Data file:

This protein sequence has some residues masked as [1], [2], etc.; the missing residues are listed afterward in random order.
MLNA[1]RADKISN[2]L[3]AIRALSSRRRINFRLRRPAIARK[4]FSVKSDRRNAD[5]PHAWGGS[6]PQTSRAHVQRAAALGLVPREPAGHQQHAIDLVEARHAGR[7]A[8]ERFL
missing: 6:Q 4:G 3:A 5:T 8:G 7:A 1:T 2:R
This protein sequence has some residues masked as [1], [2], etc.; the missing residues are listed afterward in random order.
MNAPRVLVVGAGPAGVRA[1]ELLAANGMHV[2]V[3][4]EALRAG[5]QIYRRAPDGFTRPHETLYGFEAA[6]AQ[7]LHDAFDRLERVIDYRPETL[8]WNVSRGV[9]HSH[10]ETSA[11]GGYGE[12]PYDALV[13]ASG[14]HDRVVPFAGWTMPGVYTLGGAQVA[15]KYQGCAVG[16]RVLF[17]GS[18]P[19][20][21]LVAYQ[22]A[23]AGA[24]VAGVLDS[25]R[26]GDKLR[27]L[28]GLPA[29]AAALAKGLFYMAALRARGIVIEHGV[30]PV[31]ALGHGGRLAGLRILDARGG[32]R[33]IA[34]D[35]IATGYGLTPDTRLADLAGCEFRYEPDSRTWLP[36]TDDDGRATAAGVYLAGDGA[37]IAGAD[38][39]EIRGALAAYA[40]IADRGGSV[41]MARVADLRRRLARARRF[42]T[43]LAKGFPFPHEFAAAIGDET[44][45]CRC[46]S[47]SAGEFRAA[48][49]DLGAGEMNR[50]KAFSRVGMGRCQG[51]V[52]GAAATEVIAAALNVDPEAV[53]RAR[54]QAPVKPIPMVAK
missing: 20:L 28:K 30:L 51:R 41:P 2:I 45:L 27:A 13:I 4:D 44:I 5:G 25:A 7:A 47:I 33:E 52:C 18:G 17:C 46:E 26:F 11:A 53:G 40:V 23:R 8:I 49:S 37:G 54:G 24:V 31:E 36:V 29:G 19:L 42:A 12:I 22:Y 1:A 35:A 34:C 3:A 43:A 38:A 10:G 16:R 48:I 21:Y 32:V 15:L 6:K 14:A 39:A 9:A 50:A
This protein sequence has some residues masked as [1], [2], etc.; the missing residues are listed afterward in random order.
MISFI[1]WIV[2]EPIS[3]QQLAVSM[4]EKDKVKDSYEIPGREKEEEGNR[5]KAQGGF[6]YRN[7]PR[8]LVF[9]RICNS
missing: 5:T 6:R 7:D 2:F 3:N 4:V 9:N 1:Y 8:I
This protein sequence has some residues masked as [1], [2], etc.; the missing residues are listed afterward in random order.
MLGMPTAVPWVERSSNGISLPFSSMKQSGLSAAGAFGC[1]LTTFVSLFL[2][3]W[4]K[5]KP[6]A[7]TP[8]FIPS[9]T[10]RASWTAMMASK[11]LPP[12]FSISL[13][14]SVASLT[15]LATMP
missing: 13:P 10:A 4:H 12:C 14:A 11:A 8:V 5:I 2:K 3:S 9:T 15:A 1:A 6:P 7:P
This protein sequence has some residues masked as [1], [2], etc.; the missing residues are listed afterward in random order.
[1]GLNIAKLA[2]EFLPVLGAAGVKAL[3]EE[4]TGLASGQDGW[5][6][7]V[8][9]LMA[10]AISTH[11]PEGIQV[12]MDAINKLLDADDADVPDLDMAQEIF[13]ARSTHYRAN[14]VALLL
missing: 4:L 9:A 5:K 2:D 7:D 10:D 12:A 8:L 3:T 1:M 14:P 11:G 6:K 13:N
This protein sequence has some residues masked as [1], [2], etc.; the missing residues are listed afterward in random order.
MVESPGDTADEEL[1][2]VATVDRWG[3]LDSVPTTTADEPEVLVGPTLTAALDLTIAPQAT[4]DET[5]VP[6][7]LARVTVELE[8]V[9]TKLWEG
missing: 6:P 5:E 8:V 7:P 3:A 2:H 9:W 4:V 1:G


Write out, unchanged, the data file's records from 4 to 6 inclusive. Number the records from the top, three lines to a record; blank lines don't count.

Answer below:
This protein sequence has some residues masked as [1], [2], etc.; the missing residues are listed afterward in random order.
MLGMPTAVPWVERSSNGISLPFSSMKQSGLSAAGAFGC[1]LTTFVSLFL[2][3]W[4]K[5]KP[6]A[7]TP[8]FIPS[9]T[10]RASWTAMMASK[11]LPP[12]FSISL[13][14]SVASLT[15]LATMP
missing: 13:P 10:A 4:H 12:C 14:A 11:A 8:V 5:I 2:K 3:S 9:T 15:A 1:A 6:P 7:P
This protein sequence has some residues masked as [1], [2], etc.; the missing residues are listed afterward in random order.
[1]GLNIAKLA[2]EFLPVLGAAGVKAL[3]EE[4]TGLASGQDGW[5][6][7]V[8][9]LMA[10]AISTH[11]PEGIQV[12]MDAINKLLDADDADVPDLDMAQEIF[13]ARSTHYRAN[14]VALLL
missing: 4:L 9:A 5:K 2:D 7:D 10:D 12:A 8:L 3:T 1:M 14:P 11:G 6:K 13:N
This protein sequence has some residues masked as [1], [2], etc.; the missing residues are listed afterward in random order.
MVESPGDTADEEL[1][2]VATVDRWG[3]LDSVPTTTADEPEVLVGPTLTAALDLTIAPQAT[4]DET[5]VP[6][7]LARVTVELE[8]V[9]TKLWEG
missing: 6:P 5:E 8:V 7:P 3:A 2:H 9:W 4:V 1:G